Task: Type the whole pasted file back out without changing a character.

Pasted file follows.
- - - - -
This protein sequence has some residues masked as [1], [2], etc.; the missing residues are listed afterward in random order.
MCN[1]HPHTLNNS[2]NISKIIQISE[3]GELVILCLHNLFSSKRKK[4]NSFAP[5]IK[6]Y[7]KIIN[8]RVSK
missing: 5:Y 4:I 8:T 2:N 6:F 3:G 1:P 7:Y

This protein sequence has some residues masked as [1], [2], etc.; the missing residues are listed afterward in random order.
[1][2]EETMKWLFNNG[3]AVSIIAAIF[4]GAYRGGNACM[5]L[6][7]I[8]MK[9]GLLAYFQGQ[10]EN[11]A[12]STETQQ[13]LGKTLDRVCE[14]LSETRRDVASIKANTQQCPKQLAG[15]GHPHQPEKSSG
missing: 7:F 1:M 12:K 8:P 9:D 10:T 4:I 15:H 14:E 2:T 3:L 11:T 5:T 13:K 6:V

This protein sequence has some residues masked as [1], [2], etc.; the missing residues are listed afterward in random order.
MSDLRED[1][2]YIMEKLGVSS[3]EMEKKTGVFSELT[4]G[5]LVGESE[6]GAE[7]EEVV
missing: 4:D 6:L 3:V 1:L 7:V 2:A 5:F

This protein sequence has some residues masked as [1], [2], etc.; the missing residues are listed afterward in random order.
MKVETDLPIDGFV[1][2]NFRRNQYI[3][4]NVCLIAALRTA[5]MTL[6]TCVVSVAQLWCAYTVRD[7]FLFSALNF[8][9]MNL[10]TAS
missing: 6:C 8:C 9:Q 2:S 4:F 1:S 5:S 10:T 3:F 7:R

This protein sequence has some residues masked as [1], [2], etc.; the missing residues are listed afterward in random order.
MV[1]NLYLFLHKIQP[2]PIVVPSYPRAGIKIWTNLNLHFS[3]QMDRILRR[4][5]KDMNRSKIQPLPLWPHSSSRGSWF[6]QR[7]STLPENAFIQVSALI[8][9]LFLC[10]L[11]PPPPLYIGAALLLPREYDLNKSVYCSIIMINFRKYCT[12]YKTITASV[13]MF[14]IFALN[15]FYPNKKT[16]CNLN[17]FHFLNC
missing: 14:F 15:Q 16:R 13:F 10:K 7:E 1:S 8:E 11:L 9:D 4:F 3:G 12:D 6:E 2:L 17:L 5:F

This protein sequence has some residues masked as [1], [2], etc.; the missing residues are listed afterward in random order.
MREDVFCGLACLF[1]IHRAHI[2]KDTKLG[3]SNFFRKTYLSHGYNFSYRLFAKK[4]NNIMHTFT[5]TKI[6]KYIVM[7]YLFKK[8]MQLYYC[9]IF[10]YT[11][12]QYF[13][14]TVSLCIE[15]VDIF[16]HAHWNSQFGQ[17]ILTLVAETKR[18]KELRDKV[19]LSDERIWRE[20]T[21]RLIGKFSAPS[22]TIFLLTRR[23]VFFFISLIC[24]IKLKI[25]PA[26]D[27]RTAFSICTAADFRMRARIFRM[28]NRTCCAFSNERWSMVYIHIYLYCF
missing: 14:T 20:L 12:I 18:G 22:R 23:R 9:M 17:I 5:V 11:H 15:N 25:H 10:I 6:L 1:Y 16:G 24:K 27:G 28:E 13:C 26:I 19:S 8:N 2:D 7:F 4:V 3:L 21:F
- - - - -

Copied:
This protein sequence has some residues masked as [1], [2], etc.; the missing residues are listed afterward in random order.
MCN[1]HPHTLNNS[2]NISKIIQISE[3]GELVILCLHNLFSSKRKK[4]NSFAP[5]IK[6]Y[7]KIIN[8]RVSK
missing: 5:Y 4:I 8:T 2:N 6:F 3:G 1:P 7:Y

This protein sequence has some residues masked as [1], [2], etc.; the missing residues are listed afterward in random order.
[1][2]EETMKWLFNNG[3]AVSIIAAIF[4]GAYRGGNACM[5]L[6][7]I[8]MK[9]GLLAYFQGQ[10]EN[11]A[12]STETQQ[13]LGKTLDRVCE[14]LSETRRDVASIKANTQQCPKQLAG[15]GHPHQPEKSSG
missing: 7:F 1:M 12:K 8:P 9:D 10:T 4:I 15:H 14:E 2:T 3:L 11:T 5:T 13:K 6:V

This protein sequence has some residues masked as [1], [2], etc.; the missing residues are listed afterward in random order.
MSDLRED[1][2]YIMEKLGVSS[3]EMEKKTGVFSELT[4]G[5]LVGESE[6]GAE[7]EEVV
missing: 4:D 6:L 3:V 1:L 7:V 2:A 5:F

This protein sequence has some residues masked as [1], [2], etc.; the missing residues are listed afterward in random order.
MKVETDLPIDGFV[1][2]NFRRNQYI[3][4]NVCLIAALRTA[5]MTL[6]TCVVSVAQLWCAYTVRD[7]FLFSALNF[8][9]MNL[10]TAS
missing: 6:C 8:C 9:Q 2:S 4:F 1:S 5:S 10:T 3:F 7:R

This protein sequence has some residues masked as [1], [2], etc.; the missing residues are listed afterward in random order.
MV[1]NLYLFLHKIQP[2]PIVVPSYPRAGIKIWTNLNLHFS[3]QMDRILRR[4][5]KDMNRSKIQPLPLWPHSSSRGSWF[6]QR[7]STLPENAFIQVSALI[8][9]LFLC[10]L[11]PPPPLYIGAALLLPREYDLNKSVYCSIIMINFRKYCT[12]YKTITASV[13]MF[14]IFALN[15]FYPNKKT[16]CNLN[17]FHFLNC
missing: 14:F 15:Q 16:R 13:F 10:K 7:E 1:S 8:E 11:L 9:D 4:F 3:G 12:D 6:E 2:L 17:L 5:F

This protein sequence has some residues masked as [1], [2], etc.; the missing residues are listed afterward in random order.
MREDVFCGLACLF[1]IHRAHI[2]KDTKLG[3]SNFFRKTYLSHGYNFSYRLFAKK[4]NNIMHTFT[5]TKI[6]KYIVM[7]YLFKK[8]MQLYYC[9]IF[10]YT[11][12]QYF[13][14]TVSLCIE[15]VDIF[16]HAHWNSQFGQ[17]ILTLVAETKR[18]KELRDKV[19]LSDERIWRE[20]T[21]RLIGKFSAPS[22]TIFLLTRR[23]VFFFISLIC[24]IKLKI[25]PA[26]D[27]RTAFSICTAADFRMRARIFRM[28]NRTCCAFSNERWSMVYIHIYLYCF
missing: 14:T 20:L 12:I 18:G 22:R 23:R 9:M 17:I 5:V 11:H 15:N 25:H 10:I 6:L 1:Y 16:G 24:K 27:G 28:E 13:C 26:I 19:S 8:N 2:D 7:F 4:V 3:L 21:F